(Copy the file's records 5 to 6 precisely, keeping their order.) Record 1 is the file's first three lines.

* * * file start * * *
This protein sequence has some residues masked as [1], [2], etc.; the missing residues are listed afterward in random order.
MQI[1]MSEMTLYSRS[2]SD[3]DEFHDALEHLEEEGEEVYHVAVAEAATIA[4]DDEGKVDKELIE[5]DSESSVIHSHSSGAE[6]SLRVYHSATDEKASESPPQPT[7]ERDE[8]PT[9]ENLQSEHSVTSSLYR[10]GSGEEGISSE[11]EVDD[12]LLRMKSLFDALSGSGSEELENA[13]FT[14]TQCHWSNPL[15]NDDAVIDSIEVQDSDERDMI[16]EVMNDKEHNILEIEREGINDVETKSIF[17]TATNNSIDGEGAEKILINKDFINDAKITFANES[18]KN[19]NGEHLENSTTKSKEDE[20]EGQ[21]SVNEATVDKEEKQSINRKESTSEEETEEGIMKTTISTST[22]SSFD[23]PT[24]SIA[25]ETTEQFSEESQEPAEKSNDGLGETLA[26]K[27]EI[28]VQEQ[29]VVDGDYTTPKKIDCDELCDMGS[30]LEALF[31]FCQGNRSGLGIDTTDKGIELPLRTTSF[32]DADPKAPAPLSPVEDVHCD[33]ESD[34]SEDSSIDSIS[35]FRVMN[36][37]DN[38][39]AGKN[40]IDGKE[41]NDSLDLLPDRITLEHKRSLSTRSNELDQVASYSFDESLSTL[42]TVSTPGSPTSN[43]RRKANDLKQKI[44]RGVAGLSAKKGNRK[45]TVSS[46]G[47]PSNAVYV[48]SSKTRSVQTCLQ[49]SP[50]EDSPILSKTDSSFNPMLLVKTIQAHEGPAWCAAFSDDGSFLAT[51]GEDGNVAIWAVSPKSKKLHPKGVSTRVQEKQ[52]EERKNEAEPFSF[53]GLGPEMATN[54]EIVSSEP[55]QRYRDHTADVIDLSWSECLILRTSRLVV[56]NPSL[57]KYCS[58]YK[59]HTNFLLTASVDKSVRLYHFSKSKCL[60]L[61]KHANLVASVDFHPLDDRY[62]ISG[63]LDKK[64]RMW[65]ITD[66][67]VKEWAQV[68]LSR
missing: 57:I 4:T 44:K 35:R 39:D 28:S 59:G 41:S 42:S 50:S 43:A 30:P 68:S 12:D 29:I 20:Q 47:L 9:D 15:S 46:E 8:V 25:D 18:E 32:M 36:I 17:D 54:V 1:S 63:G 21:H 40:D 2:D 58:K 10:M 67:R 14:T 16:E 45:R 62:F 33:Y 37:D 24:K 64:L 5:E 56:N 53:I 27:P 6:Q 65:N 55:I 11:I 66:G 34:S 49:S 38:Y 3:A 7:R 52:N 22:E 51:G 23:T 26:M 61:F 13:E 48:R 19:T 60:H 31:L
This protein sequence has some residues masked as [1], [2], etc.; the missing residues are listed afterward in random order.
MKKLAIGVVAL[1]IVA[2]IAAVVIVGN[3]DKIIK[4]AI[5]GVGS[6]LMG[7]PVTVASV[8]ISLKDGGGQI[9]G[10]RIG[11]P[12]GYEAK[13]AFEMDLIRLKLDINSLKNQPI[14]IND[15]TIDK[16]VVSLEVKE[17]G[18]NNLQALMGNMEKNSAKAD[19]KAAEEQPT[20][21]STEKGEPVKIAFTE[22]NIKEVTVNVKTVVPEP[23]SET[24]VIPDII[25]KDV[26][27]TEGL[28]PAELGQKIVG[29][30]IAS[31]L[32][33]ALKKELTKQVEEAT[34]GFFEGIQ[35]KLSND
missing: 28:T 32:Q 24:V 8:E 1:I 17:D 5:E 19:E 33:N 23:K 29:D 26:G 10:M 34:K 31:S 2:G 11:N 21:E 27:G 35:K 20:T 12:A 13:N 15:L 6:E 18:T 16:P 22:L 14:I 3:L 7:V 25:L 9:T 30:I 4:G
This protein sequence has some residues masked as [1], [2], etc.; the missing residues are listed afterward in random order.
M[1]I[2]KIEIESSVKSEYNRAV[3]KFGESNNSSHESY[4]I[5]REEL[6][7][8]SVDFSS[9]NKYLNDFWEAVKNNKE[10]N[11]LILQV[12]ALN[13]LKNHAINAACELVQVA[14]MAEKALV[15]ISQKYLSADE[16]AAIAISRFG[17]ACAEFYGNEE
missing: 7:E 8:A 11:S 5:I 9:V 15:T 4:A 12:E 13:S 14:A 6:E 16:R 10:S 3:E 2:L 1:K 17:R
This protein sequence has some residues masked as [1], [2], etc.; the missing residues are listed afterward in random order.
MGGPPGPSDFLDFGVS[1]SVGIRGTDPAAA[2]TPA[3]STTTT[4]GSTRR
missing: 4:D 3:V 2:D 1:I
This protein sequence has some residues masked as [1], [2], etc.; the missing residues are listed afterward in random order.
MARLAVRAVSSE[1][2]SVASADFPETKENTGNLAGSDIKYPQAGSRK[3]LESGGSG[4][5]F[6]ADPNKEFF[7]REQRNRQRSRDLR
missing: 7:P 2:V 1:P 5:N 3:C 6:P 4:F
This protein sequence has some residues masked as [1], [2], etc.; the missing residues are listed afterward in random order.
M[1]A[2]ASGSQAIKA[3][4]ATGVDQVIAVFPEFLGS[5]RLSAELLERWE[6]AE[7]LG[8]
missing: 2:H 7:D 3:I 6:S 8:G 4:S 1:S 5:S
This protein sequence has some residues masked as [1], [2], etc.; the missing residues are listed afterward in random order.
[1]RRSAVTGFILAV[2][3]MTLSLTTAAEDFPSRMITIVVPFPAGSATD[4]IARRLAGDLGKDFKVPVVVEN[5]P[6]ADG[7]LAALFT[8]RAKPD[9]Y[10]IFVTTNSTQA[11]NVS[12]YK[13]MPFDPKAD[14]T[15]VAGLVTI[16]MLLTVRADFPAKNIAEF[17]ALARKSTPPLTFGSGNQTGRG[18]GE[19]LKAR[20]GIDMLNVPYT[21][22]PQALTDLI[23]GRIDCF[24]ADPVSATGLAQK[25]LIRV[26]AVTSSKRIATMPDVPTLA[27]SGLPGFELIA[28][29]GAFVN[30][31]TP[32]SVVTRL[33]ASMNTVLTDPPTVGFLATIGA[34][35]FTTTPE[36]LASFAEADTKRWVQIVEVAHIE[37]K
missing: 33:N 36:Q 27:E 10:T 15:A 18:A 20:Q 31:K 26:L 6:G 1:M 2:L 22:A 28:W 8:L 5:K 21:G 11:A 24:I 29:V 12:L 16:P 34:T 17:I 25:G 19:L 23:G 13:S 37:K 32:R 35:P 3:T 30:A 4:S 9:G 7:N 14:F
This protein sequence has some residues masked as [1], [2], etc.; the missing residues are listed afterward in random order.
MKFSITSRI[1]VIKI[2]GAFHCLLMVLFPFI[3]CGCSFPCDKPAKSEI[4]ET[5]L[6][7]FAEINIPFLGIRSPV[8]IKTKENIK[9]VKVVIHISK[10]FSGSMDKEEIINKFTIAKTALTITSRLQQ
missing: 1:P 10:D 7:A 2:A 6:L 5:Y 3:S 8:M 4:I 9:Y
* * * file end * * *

This protein sequence has some residues masked as [1], [2], etc.; the missing residues are listed afterward in random order.
MARLAVRAVSSE[1][2]SVASADFPETKENTGNLAGSDIKYPQAGSRK[3]LESGGSG[4][5]F[6]ADPNKEFF[7]REQRNRQRSRDLR
missing: 7:P 2:V 1:P 5:N 3:C 6:P 4:F
This protein sequence has some residues masked as [1], [2], etc.; the missing residues are listed afterward in random order.
M[1]A[2]ASGSQAIKA[3][4]ATGVDQVIAVFPEFLGS[5]RLSAELLERWE[6]AE[7]LG[8]
missing: 2:H 7:D 3:I 6:S 8:G 4:S 1:S 5:S